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Director of the Defense Intelligence Agency promoted racist 'White Fragility' book to staff

Jack Posobiec took to Twitter on Sunday to call out the director of the Defense Intelligence Agency (DIA) for recommending "White Fragility."
Collin Jones The Post Millennial

Jack Posobiec took to Twitter on Sunday to call out the director of the Defense Intelligence Agency (DIA) for recommending "White Fragility"—a book which argues, among other things, that white people have an inherent tendency toward racism they may not have known they even had.

Posobiec tweeted: "Hello @DNI_Ratcliffe! Is it true that LTG Ashley just recommended that DIA staff read the pseudo-science book 'White Fragility' and if so, did he request and receive your approval?"

The Post Millennial reached out to Posobiec for comment, who shared that "as someone who once served under General Flynn on a DIA deployment to JTF Guantanamo, I would like to know why the current DIA director is focusing on social policy rather than the foreign military and espionage threats to the United States that is his duty. DIA has some of the best of the best, and are deployed around the world in harm's way to protect us, and I hope they are getting the full support they need while they do so.”

The Epoch Times reported that Lieutenant General Robert Ashley Jr. had written in an email that a fellow DIA employee had recommended reading Robin DiAngelo's "White Fragility: Why It’s So Hard for White People to Talk About Racism."

A spokesman for Ashley said: "Ashley in turn thought it might be of interest to members of the DIA workforce seeking to learn about the perspectives the book highlights."

DiAngelo's book could be considered a propaganda piece for the emerging far-left radicalism that has taken over much of the media space amid the death of George Floyd. Though the book was published back in 2018 and has been used in institutions of higher learning since then, it only reached the New York Times best-seller list after Floyd's tragic death.  

DiAngelo draws out some of her ideas in clear language in the book, writing: "White people raised in Western society are conditioned into a white supremacist worldview because it is the bedrock of our society and its institutions. Regardless of whether a parent told you that everyone was equal, or the poster in the hall of your white suburban school proclaimed the value of diversity, or you have traveled abroad, or you have people of color in your workplace or family, the ubiquitous socializing power of white supremacy cannot be avoided."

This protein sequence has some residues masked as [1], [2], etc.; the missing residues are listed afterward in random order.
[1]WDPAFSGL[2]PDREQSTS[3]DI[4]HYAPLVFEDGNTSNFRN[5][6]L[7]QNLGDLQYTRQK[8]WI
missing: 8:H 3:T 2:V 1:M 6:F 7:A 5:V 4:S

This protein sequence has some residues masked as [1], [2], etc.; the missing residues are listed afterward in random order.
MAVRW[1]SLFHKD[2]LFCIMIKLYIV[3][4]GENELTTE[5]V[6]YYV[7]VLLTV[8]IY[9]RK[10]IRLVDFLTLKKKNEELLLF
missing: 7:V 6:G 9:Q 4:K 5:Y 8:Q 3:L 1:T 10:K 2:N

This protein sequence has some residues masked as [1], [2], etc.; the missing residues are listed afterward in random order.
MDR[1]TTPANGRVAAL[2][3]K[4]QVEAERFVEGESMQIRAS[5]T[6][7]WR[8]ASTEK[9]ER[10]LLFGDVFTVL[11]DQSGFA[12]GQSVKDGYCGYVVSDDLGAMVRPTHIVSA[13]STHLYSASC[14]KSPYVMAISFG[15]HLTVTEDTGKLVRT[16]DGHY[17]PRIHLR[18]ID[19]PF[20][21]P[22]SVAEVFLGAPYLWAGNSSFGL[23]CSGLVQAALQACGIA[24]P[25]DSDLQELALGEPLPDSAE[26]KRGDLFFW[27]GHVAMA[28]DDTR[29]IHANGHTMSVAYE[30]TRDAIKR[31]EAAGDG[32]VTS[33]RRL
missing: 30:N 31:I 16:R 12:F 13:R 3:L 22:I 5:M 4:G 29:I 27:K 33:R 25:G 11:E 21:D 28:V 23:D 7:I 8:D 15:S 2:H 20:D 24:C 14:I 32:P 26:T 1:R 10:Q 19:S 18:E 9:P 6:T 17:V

Writing for The Atlantic, John McWhorter wrote that he was not convinced of DiAngelo's thesis, but said that "I have learned that one of America's favorite advice books of the moment is actually a racist tract." McWhorter adds that though DiAngelo may have set out to write the book with good intentions, her work "diminishes Black people in the name of dignifying us. This is unintentional, of course, like the racism DiAngelo sees in all whites. Still, the book is pernicious because of the authority that is author has been granted over the way innocent readers think."

Though DiAngelo's message has connected with a substantial number of people within the progressive movement, it has also sunk its teeth into the education system. The District Two Community Education Council (CEC), for example, held a virtual meeting on June 29, which ended in one of the members (who is white) shouting down a fellow colleague (who is also white) for holding one of his friend's non-white children on his lap. This was apparently deemed overt example of racism and warranted being condemned.

New York City public schools have now made an effort to incorporate DiAngelo's sentiments into elementary schools, where children are taught about "systemic racism" and "white privilege." The Post Millennial's Libby Emmons wrote that "my son learned that he is perpetuating the problem of racism, and that he doesn't even know how he's doing it, and that his whole family is racist, even if they don't think they are. The kids also learned that there's no way to fix it."

How instilling a mentality of inherent and immovable racism in (white) children is viewed as a positive thing has been lost on parents and those who have attempted to push back against this far-left ideology.

Now this same flawed and regressive ideology has successfully penetrated the highest ranks of power within the US government.

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Collin Jones
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